If you enjoy hiking, walking, bicycling, or other outdoor physical activities, the combination of alcohol and summer sun can easily lead to dehydration. Alcoholic beverages increase urine output and therefore reduce essential fluid levels. Your body needs water to regulate its temperature, remove waste, and transport nutrients, but combining physical exertion and alcohol consumption will usually result in dehydration. Symptoms include thirst, weakness, anxiety, and even fainting; severe dehydration may induce collapse or even death. Under the influence of alcohol, however, you may remain dangerously unaware of these symptoms.

Before you head for the beach, the pool, the park, or the campground, give some thought to summer safety. When you decide to consume alcohol, the possibility of accident or injury increases dramatically. This summer, weigh the risks and choose responsibly.

By Lauren Greenwood
Source: Center for Disease Control, www.cdc.gov; United States Coast Guard Office of Boating Safety, www.uscgboating.org/; American College of Emergency Physicians, www.acep.org; National Institute on Alcohol Abuse and Alcoholism, www.niaaa.nih.gov
Reviewed by Wendy Welch, MD, CHCQM, Federal VP/Medical Director, ValueOptions Federal Services Inc.

Summary

Many summer activities require high levels of coordination and balance, so your favorite pastime may become especially dangerous after a drink or two.

Summer is here, and you’re probably looking forward to the family barbeque, a trip to the beach, or that get-together with friends over a holiday weekend. With the long days and warmer weather, summer is the perfect season to spend time with loved ones. If your party plans include the consumption of alcoholic beverages, however, you should carefully consider the safety risks of mixing summer fun with even one drink.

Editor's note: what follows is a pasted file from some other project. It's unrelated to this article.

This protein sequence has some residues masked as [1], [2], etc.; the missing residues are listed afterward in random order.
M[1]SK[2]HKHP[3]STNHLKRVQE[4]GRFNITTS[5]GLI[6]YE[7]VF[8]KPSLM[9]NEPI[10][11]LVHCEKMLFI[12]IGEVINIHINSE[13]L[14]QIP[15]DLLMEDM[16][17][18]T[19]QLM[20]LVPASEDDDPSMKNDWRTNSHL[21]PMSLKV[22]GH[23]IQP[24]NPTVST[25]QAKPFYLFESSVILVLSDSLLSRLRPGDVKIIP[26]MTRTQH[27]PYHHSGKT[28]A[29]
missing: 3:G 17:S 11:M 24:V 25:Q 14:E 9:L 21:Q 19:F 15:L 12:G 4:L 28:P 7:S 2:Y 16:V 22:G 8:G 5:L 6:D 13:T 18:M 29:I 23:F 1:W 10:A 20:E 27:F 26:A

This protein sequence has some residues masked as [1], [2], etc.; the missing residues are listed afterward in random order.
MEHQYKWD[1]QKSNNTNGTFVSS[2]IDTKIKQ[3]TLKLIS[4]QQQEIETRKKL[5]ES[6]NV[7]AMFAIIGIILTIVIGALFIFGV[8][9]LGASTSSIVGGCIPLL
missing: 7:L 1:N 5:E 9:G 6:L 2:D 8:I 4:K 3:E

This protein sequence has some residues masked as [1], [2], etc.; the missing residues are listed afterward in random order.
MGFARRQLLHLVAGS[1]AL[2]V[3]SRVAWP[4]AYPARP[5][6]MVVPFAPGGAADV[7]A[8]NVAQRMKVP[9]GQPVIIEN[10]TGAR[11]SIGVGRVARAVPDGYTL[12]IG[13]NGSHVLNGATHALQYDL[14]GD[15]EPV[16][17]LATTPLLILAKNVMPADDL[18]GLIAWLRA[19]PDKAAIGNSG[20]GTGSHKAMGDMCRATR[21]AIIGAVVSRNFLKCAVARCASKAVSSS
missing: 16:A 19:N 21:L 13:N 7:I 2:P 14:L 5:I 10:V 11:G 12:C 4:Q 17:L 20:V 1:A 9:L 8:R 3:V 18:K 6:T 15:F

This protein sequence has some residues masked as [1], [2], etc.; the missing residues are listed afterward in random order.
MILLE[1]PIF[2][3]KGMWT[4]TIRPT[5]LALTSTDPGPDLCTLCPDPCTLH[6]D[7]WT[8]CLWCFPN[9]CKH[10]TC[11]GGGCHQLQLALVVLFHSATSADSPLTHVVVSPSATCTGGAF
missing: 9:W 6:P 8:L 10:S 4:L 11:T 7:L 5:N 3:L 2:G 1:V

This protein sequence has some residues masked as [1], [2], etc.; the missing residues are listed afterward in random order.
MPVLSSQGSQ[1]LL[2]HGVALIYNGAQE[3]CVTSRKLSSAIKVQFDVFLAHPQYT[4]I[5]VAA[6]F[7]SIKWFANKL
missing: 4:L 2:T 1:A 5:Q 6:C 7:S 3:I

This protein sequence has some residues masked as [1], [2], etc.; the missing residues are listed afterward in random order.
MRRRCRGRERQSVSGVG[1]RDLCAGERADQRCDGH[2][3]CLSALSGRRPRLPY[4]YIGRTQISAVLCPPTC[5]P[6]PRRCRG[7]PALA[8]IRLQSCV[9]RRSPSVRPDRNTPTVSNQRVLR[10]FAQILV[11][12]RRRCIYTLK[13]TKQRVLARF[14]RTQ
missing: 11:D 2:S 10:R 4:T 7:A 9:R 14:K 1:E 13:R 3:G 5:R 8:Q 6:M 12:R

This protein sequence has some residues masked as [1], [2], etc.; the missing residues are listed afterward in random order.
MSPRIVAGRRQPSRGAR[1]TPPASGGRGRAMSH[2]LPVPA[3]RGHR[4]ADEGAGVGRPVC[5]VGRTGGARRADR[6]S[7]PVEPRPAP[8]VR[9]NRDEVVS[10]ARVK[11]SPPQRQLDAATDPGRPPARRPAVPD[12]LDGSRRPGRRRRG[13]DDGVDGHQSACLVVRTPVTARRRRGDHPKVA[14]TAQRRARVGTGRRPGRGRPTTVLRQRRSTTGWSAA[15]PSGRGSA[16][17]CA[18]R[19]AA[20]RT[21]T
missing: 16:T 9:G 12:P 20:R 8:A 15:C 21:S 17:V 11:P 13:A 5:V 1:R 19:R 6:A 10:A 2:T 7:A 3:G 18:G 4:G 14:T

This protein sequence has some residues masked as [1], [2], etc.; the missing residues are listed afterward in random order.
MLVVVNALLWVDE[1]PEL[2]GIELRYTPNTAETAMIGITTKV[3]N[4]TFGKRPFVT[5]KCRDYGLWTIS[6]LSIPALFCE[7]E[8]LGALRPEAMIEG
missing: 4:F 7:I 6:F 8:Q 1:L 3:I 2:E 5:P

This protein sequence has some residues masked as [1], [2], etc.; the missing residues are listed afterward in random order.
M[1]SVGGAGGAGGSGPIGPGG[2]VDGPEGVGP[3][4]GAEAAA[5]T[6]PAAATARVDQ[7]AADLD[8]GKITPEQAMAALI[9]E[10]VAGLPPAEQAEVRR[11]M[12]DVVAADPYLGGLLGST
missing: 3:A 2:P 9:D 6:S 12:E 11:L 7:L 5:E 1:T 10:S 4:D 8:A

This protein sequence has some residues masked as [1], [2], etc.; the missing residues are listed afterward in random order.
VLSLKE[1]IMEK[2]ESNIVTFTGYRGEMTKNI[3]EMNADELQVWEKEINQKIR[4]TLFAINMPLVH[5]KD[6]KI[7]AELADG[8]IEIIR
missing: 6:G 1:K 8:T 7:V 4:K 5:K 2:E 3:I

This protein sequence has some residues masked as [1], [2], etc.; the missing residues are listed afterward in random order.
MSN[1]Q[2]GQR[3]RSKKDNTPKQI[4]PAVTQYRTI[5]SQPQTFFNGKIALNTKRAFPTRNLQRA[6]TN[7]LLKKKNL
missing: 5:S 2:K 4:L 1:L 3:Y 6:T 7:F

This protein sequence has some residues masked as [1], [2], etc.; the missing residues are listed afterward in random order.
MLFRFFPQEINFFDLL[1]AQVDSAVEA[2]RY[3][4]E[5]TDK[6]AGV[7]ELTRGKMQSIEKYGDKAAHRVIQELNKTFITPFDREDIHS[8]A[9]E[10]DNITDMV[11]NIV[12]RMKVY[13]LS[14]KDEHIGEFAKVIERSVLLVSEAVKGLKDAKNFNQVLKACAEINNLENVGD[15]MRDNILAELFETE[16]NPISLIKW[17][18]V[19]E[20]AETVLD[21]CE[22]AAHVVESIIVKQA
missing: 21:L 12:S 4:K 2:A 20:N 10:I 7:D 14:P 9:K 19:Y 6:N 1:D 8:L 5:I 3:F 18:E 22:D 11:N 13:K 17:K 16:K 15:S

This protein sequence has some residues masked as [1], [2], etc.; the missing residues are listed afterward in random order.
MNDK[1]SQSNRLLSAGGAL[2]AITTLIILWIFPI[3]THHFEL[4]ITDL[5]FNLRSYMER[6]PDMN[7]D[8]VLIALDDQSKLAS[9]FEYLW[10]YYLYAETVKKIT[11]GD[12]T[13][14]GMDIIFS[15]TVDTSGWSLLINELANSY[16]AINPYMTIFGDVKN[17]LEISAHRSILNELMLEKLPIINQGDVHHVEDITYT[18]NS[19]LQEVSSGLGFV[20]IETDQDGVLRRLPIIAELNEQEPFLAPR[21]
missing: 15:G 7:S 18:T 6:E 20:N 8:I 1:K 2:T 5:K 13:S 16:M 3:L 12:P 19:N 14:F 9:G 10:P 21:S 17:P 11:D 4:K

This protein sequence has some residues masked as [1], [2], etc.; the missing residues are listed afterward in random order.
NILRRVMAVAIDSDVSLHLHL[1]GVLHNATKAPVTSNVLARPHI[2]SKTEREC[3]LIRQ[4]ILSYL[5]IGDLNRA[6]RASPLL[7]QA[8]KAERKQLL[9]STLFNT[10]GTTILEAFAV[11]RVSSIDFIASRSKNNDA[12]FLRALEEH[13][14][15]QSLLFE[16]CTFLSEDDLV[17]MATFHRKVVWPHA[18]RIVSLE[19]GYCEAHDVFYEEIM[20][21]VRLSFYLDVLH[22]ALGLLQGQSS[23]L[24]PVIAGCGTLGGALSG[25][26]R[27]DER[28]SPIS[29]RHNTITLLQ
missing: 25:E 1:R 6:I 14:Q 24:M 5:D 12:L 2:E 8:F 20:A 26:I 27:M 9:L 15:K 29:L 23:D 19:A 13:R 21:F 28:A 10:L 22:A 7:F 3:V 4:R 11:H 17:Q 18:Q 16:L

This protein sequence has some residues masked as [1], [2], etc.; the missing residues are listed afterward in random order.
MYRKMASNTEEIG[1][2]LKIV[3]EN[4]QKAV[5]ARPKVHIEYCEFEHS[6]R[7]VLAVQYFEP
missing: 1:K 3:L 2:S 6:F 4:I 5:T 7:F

Whether you’re boating, swimming, water skiing, driving, hiking, rollerblading, or just lounging by the pool, alcohol poses a major threat to safety. Studies show that a single drink can impact your ability to observe and react, two critically important skills in the event of an emergency. In addition, many summer activities require high levels of coordination and balance, so your favorite pastime may become especially dangerous after a drink or two. Since you’re less able to help someone else who’s been injured and more likely to hurt yourself, alcohol poses a major threat to summer safety for people of all ages. Here are some activities that are safer and even more fun when participants are alcohol-free:  

Boating

Like driving a car, boating requires coordination, concentration, and attention to safety. A Coast Guard study estimates that boat operators with a blood alcohol concentration (BAC) above 0.10 percent are about 10 times more likely to be killed in a boating accident than boat operators with zero blood alcohol concentration. The U.S. Coast Guard also reports that alcohol is a major factor in about a third of all recreational boating fatalities nationwide.

Ironically, many people who would never consider driving under the influence of alcohol are willing to operate a boat after a few drinks. Safety and sobriety are important both on and off the water, so boaters should remember that alcohol impairs balance, vision, and judgment. Most states consider a boat operator legally impaired with a BAC of 0.08 percent, a level usually reached after three or more drinks within one hour. New research, however, indicates that a BAC as low as 0.03 to 0.05 can still result in the loss of skills essential to safe boating.